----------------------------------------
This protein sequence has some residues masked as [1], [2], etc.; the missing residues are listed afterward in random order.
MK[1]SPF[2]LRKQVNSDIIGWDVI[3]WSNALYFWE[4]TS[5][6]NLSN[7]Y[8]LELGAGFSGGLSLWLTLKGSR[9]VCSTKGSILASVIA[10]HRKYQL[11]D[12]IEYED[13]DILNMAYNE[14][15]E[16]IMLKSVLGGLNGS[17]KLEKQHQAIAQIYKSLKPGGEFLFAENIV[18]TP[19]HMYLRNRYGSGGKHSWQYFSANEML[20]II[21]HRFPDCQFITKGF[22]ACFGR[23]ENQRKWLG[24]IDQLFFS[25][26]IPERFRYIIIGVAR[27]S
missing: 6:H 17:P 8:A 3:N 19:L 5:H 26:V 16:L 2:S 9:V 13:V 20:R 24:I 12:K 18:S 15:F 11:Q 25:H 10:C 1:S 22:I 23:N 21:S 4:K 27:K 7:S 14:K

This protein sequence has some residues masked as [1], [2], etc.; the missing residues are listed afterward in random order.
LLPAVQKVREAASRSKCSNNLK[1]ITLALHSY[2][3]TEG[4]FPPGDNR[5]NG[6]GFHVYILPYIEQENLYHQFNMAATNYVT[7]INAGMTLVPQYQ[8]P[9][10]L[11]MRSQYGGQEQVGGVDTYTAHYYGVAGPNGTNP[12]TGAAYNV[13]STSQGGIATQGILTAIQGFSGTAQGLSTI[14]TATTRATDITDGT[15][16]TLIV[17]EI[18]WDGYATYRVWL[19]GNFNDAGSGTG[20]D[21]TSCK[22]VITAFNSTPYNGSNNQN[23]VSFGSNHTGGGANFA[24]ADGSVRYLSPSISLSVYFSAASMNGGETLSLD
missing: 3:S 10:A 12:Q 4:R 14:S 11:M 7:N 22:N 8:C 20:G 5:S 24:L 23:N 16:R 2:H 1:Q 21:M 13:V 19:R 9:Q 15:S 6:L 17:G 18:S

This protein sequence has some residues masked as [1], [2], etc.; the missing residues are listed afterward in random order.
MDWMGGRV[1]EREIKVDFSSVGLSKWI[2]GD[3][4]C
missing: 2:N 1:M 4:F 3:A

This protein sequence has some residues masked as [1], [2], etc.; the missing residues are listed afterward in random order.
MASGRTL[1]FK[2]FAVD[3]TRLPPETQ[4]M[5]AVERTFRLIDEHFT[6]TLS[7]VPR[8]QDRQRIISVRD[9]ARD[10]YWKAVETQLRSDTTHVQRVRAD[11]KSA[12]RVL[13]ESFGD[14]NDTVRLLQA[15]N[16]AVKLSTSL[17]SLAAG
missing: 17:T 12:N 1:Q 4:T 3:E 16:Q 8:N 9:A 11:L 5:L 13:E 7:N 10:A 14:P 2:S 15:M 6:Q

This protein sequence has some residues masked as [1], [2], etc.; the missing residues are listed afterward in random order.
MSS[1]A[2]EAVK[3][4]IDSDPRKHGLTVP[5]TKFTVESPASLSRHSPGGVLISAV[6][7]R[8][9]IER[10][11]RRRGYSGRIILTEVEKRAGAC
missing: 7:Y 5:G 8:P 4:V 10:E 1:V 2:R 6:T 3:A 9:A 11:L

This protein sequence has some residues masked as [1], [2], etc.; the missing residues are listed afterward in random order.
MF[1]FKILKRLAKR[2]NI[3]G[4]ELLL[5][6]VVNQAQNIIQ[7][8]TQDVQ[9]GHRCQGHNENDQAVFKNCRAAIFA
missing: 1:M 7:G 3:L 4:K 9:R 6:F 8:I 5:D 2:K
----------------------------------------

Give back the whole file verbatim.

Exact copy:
This protein sequence has some residues masked as [1], [2], etc.; the missing residues are listed afterward in random order.
MK[1]SPF[2]LRKQVNSDIIGWDVI[3]WSNALYFWE[4]TS[5][6]NLSN[7]Y[8]LELGAGFSGGLSLWLTLKGSR[9]VCSTKGSILASVIA[10]HRKYQL[11]D[12]IEYED[13]DILNMAYNE[14][15]E[16]IMLKSVLGGLNGS[17]KLEKQHQAIAQIYKSLKPGGEFLFAENIV[18]TP[19]HMYLRNRYGSGGKHSWQYFSANEML[20]II[21]HRFPDCQFITKGF[22]ACFGR[23]ENQRKWLG[24]IDQLFFS[25][26]IPERFRYIIIGVAR[27]S
missing: 6:H 17:P 8:A 3:N 19:L 5:H 26:V 16:L 2:S 9:V 13:V 20:R 24:I 12:K 18:S 15:F 11:Q 25:H 10:C 1:S 22:I 23:N 21:S 4:K 27:K 7:S 14:K

This protein sequence has some residues masked as [1], [2], etc.; the missing residues are listed afterward in random order.
LLPAVQKVREAASRSKCSNNLK[1]ITLALHSY[2][3]TEG[4]FPPGDNR[5]NG[6]GFHVYILPYIEQENLYHQFNMAATNYVT[7]INAGMTLVPQYQ[8]P[9][10]L[11]MRSQYGGQEQVGGVDTYTAHYYGVAGPNGTNP[12]TGAAYNV[13]STSQGGIATQGILTAIQGFSGTAQGLSTI[14]TATTRATDITDGT[15][16]TLIV[17]EI[18]WDGYATYRVWL[19]GNFNDAGSGTG[20]D[21]TSCK[22]VITAFNSTPYNGSNNQN[23]VSFGSNHTGGGANFA[24]ADGSVRYLSPSISLSVYFSAASMNGGETLSLD
missing: 3:S 10:A 12:Q 4:R 14:S 11:M 7:N 22:N 8:C 20:G 5:S 24:L 23:N 16:R 2:H 1:Q 21:M 13:V 19:R 9:Q 15:S 6:L 17:G 18:S

This protein sequence has some residues masked as [1], [2], etc.; the missing residues are listed afterward in random order.
MDWMGGRV[1]EREIKVDFSSVGLSKWI[2]GD[3][4]C
missing: 2:N 1:M 4:F 3:A

This protein sequence has some residues masked as [1], [2], etc.; the missing residues are listed afterward in random order.
MASGRTL[1]FK[2]FAVD[3]TRLPPETQ[4]M[5]AVERTFRLIDEHFT[6]TLS[7]VPR[8]QDRQRIISVRD[9]ARD[10]YWKAVETQLRSDTTHVQRVRAD[11]KSA[12]RVL[13]ESFGD[14]NDTVRLLQA[15]N[16]AVKLSTSL[17]SLAAG
missing: 17:T 12:N 1:Q 4:T 3:E 16:Q 8:N 9:A 11:L 5:L 13:E 7:N 10:A 14:P 2:S 15:M 6:Q

This protein sequence has some residues masked as [1], [2], etc.; the missing residues are listed afterward in random order.
MSS[1]A[2]EAVK[3][4]IDSDPRKHGLTVP[5]TKFTVESPASLSRHSPGGVLISAV[6][7]R[8][9]IER[10][11]RRRGYSGRIILTEVEKRAGAC
missing: 7:Y 5:G 8:P 4:V 10:E 1:V 2:R 6:T 3:A 9:A 11:L

This protein sequence has some residues masked as [1], [2], etc.; the missing residues are listed afterward in random order.
MF[1]FKILKRLAKR[2]NI[3]G[4]ELLL[5][6]VVNQAQNIIQ[7][8]TQDVQ[9]GHRCQGHNENDQAVFKNCRAAIFA
missing: 1:M 7:G 3:L 4:K 9:R 6:F 8:I 5:D 2:K